First things first: Philadelphia Tomato Pie is not thin-crust pizza. It should be thick—Sicilian thick—at about an inch tall, stretching all the way across the pan filling in all four edges and corners. Not enough dough to rise into your pan, and you end up with this problem:
Sauce in order? Yep. Sprinkle of Romano? Check. Nice, 1/8th-inch thick layer of soft dough at the crust-sauce interface? Absolutely. But thin patches and dimples that threaten the structural integrity of the crust? Yeah, we've got that too.
In order to make sure that the dough rose to a good height, I had to use a full 500 grams (about 17.5 ounces or 3 1/2 cups) of flour. Bread flour with its high protein content and potential for high gluten development (that's the stretchy network of proteins that gives structure to bread), is a common choice for pizza dough, but in this case, I preferred the softer texture and tighter crumb that all-purpose flour produced.
Using a basic recipe of flour, water, salt, yeast, and a touch of olive oil, I experimented with a few different mixing methods, ranging from the simplest (kneaded in a stand mixer or food processor, allowed to proof once, stretched, and baked), to the just-as-simple-but-more-time-consuming (mixing dough, letting it proof overnight under refrigeration, stretching and baking the next day). The latter method was far superior, giving the dough ample time for flavor development and allowing it to build up nice structure as gluten slowly developed overnight.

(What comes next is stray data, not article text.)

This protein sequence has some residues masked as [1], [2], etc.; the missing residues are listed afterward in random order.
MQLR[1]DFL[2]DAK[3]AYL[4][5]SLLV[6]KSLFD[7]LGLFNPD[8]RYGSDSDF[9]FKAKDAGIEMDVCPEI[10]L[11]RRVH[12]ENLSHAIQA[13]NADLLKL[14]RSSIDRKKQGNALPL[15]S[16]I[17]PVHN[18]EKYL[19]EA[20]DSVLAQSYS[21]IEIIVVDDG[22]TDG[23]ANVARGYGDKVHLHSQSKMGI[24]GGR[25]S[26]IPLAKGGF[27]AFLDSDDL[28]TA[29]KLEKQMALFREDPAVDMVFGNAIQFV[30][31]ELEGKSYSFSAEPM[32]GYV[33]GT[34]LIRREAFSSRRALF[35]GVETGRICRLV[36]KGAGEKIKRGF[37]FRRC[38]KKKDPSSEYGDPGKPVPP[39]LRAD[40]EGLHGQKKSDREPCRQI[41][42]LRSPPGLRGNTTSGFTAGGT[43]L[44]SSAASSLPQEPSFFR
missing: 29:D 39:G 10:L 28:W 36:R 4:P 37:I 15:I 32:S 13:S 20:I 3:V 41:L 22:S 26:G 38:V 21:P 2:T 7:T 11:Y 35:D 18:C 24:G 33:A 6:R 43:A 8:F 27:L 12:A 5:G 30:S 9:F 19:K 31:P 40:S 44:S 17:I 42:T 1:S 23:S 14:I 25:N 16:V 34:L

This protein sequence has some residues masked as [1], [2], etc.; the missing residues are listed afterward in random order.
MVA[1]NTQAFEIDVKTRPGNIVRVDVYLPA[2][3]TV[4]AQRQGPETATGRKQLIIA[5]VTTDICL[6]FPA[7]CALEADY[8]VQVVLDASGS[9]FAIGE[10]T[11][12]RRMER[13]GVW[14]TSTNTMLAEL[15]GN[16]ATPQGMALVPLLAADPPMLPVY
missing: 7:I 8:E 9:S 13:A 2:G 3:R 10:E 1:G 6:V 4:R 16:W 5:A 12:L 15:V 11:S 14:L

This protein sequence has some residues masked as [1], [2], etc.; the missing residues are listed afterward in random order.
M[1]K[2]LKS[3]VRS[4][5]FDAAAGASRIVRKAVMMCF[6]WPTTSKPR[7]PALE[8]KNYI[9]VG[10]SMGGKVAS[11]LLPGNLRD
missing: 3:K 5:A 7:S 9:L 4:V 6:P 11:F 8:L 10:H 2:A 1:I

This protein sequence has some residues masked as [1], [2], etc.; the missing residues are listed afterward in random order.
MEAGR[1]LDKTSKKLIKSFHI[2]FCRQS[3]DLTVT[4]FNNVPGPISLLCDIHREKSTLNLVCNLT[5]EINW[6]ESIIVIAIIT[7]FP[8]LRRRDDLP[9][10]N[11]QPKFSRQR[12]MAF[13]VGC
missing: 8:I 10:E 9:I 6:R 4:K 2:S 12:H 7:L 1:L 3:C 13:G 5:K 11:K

I tried simply reducing the amount of water used, all the way down to 50% hydration (at this point, you basically need a rolling pin to get the dough to stretch out properly)
Also essential was to stretch the dough into the greased baking sheet and allowing it to rise inside the pan in order to acquire the height it needs. Tomato Pies have a pretty distinct raised edge. To form them, I found the side of a greased hand was the best tool:
Though Hawk tells me that his intelligence network has informed him that most bakeries grease their pans with plain old vegetable oil, as a lover of olive oil, I decided to swap out the vegetable oil for extra-virgin olive oil instead (you are free to use vegetable if you prefer a more authentic experience).
I knew my dough recipe would need some work, but for now, I decided to sauce up a sample batch and see how it turned out.